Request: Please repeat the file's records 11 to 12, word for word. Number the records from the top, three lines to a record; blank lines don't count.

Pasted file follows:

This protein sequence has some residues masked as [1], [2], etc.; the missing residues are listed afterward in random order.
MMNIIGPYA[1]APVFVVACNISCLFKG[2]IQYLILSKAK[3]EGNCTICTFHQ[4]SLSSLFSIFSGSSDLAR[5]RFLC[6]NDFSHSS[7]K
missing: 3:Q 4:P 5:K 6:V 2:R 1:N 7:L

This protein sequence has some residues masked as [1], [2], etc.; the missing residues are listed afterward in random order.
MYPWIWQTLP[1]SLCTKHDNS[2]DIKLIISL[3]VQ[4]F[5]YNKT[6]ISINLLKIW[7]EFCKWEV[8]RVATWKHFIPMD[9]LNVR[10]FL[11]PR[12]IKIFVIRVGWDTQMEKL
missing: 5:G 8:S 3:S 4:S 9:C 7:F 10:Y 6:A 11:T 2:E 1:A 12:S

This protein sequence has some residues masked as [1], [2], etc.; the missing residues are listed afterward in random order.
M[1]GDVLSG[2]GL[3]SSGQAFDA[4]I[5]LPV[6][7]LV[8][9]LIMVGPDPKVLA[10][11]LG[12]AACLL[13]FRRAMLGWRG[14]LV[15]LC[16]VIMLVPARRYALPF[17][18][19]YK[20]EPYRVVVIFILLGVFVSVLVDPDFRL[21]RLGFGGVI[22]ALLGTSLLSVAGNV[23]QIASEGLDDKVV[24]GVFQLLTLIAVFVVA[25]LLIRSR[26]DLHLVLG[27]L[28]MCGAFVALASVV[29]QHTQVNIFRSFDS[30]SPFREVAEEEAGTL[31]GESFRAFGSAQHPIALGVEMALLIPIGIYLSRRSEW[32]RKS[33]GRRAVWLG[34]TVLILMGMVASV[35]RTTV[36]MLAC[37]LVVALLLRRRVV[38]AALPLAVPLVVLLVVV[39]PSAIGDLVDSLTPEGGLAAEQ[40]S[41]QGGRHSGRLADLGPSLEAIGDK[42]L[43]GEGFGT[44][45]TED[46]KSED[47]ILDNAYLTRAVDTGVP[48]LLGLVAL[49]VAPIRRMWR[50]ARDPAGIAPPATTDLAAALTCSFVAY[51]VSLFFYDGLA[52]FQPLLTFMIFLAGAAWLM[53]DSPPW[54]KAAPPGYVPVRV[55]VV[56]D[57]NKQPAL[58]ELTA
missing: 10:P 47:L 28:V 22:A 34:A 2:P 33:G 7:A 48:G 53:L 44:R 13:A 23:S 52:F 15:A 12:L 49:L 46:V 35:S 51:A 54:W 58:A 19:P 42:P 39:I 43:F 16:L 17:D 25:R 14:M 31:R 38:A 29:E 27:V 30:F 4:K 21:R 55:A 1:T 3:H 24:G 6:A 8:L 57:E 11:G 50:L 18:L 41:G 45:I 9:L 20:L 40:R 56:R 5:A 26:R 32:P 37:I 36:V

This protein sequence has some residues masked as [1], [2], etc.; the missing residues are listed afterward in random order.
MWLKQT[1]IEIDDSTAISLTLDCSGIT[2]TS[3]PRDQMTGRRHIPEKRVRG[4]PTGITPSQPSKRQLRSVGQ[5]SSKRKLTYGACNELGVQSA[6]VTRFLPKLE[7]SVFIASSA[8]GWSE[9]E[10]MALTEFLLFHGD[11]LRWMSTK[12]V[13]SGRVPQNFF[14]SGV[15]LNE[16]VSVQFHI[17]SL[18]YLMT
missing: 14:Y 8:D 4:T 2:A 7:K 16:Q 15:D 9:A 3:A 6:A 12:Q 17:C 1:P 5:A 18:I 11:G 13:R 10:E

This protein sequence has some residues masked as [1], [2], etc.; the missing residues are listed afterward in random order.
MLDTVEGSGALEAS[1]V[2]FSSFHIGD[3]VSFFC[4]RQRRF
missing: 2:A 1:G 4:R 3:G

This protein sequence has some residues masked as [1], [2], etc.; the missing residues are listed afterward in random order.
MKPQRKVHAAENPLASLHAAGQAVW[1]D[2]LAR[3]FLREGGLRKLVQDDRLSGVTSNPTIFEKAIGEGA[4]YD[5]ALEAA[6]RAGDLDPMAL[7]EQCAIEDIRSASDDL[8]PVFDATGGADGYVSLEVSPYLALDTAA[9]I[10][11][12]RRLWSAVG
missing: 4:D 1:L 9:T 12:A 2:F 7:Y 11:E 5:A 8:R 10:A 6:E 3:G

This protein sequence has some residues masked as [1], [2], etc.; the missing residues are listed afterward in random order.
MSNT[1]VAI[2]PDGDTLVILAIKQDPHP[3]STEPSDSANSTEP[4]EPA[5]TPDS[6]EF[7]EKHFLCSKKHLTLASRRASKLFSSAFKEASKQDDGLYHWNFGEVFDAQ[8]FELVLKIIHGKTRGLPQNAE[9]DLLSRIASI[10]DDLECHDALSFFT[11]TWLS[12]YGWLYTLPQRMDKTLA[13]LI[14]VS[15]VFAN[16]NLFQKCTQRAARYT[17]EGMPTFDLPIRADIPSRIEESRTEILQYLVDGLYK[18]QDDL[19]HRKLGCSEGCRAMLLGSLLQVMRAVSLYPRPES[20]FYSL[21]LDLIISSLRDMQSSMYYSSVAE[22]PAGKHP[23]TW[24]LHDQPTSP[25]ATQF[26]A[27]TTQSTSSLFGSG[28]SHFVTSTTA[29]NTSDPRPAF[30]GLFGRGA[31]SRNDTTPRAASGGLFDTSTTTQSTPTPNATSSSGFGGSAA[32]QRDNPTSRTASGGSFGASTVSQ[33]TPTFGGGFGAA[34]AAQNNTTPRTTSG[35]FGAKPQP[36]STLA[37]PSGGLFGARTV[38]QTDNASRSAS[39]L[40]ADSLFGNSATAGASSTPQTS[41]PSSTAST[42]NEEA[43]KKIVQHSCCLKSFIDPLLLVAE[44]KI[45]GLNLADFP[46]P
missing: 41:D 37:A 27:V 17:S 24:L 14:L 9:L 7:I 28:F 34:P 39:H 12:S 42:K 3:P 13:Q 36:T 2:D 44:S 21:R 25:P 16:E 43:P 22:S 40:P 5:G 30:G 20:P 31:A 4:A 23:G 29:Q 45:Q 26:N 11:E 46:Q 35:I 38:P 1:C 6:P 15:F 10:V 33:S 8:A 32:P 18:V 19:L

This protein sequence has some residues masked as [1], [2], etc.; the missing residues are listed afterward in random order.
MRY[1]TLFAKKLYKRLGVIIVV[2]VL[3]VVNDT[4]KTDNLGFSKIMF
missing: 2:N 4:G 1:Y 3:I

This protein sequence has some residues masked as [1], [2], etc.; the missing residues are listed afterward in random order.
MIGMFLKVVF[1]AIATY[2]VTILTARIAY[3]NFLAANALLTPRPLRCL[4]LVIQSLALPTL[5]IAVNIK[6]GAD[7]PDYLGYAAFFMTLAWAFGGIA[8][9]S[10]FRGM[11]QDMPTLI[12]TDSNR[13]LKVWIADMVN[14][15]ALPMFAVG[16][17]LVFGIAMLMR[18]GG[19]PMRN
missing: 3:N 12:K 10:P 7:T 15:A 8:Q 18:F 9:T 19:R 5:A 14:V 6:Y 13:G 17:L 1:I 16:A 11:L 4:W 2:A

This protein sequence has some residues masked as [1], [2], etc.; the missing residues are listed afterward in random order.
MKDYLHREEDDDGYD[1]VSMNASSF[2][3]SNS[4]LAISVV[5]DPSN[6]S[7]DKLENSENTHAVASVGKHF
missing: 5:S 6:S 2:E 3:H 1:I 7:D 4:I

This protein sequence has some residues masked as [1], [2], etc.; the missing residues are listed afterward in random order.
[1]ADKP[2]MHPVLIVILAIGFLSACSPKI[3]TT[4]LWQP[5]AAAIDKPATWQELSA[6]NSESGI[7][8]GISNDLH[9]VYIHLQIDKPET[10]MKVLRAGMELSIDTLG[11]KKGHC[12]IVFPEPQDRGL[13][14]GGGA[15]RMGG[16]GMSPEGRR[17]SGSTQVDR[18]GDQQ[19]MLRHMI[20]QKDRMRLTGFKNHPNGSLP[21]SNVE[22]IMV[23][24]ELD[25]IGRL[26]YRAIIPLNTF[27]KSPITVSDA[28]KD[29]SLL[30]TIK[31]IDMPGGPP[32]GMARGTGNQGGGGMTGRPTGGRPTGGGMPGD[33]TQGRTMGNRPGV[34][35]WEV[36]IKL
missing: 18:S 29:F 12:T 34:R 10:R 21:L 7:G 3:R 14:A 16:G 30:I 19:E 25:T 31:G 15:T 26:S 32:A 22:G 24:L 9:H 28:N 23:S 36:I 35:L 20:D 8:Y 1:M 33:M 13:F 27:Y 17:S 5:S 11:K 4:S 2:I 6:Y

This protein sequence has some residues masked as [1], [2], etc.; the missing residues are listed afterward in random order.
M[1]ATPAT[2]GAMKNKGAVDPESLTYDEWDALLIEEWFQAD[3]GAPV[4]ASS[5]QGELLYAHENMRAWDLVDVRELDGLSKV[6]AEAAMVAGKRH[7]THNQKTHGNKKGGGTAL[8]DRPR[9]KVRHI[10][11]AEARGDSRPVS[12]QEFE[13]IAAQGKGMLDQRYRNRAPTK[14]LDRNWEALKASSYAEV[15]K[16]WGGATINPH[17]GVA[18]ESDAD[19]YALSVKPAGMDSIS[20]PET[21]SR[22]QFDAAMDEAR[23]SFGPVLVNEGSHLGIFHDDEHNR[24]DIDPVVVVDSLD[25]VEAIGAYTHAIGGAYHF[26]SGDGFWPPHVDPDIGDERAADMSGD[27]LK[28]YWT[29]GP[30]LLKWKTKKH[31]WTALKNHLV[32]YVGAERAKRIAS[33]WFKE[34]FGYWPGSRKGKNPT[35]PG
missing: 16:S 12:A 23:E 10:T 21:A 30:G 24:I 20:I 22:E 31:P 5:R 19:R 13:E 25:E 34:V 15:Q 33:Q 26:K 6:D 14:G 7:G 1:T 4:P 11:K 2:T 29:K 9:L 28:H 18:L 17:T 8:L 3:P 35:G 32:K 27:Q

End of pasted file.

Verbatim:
This protein sequence has some residues masked as [1], [2], etc.; the missing residues are listed afterward in random order.
[1]ADKP[2]MHPVLIVILAIGFLSACSPKI[3]TT[4]LWQP[5]AAAIDKPATWQELSA[6]NSESGI[7][8]GISNDLH[9]VYIHLQIDKPET[10]MKVLRAGMELSIDTLG[11]KKGHC[12]IVFPEPQDRGL[13][14]GGGA[15]RMGG[16]GMSPEGRR[17]SGSTQVDR[18]GDQQ[19]MLRHMI[20]QKDRMRLTGFKNHPNGSLP[21]SNVE[22]IMV[23][24]ELD[25]IGRL[26]YRAIIPLNTF[27]KSPITVSDA[28]KD[29]SLL[30]TIK[31]IDMPGGPP[32]GMARGTGNQGGGGMTGRPTGGRPTGGGMPGD[33]TQGRTMGNRPGV[34][35]WEV[36]IKL
missing: 18:S 29:F 12:T 34:R 10:R 21:L 7:G 3:R 14:A 16:G 30:I 19:E 25:T 31:G 15:T 26:S 32:A 22:G 24:L 9:H 28:N 23:S 36:I 35:L 20:D 8:Y 1:M 33:M 13:F 27:Y 17:S 5:S 11:K 4:S 2:I 6:Y

This protein sequence has some residues masked as [1], [2], etc.; the missing residues are listed afterward in random order.
M[1]ATPAT[2]GAMKNKGAVDPESLTYDEWDALLIEEWFQAD[3]GAPV[4]ASS[5]QGELLYAHENMRAWDLVDVRELDGLSKV[6]AEAAMVAGKRH[7]THNQKTHGNKKGGGTAL[8]DRPR[9]KVRHI[10][11]AEARGDSRPVS[12]QEFE[13]IAAQGKGMLDQRYRNRAPTK[14]LDRNWEALKASSYAEV[15]K[16]WGGATINPH[17]GVA[18]ESDAD[19]YALSVKPAGMDSIS[20]PET[21]SR[22]QFDAAMDEAR[23]SFGPVLVNEGSHLGIFHDDEHNR[24]DIDPVVVVDSLD[25]VEAIGAYTHAIGGAYHF[26]SGDGFWPPHVDPDIGDERAADMSGD[27]LK[28]YWT[29]GP[30]LLKWKTKKH[31]WTALKNHLV[32]YVGAERAKRIAS[33]WFKE[34]FGYWPGSRKGKNPT[35]PG
missing: 16:S 12:A 23:E 10:T 21:A 30:G 24:I 20:I 22:E 31:P 5:R 19:R 13:E 25:E 34:V 15:Q 33:Q 26:K 6:D 14:G 7:G 1:T 4:P 11:K 2:T 29:K 9:L 28:H 18:L 17:T 8:L 3:P 35:G 32:K 27:Q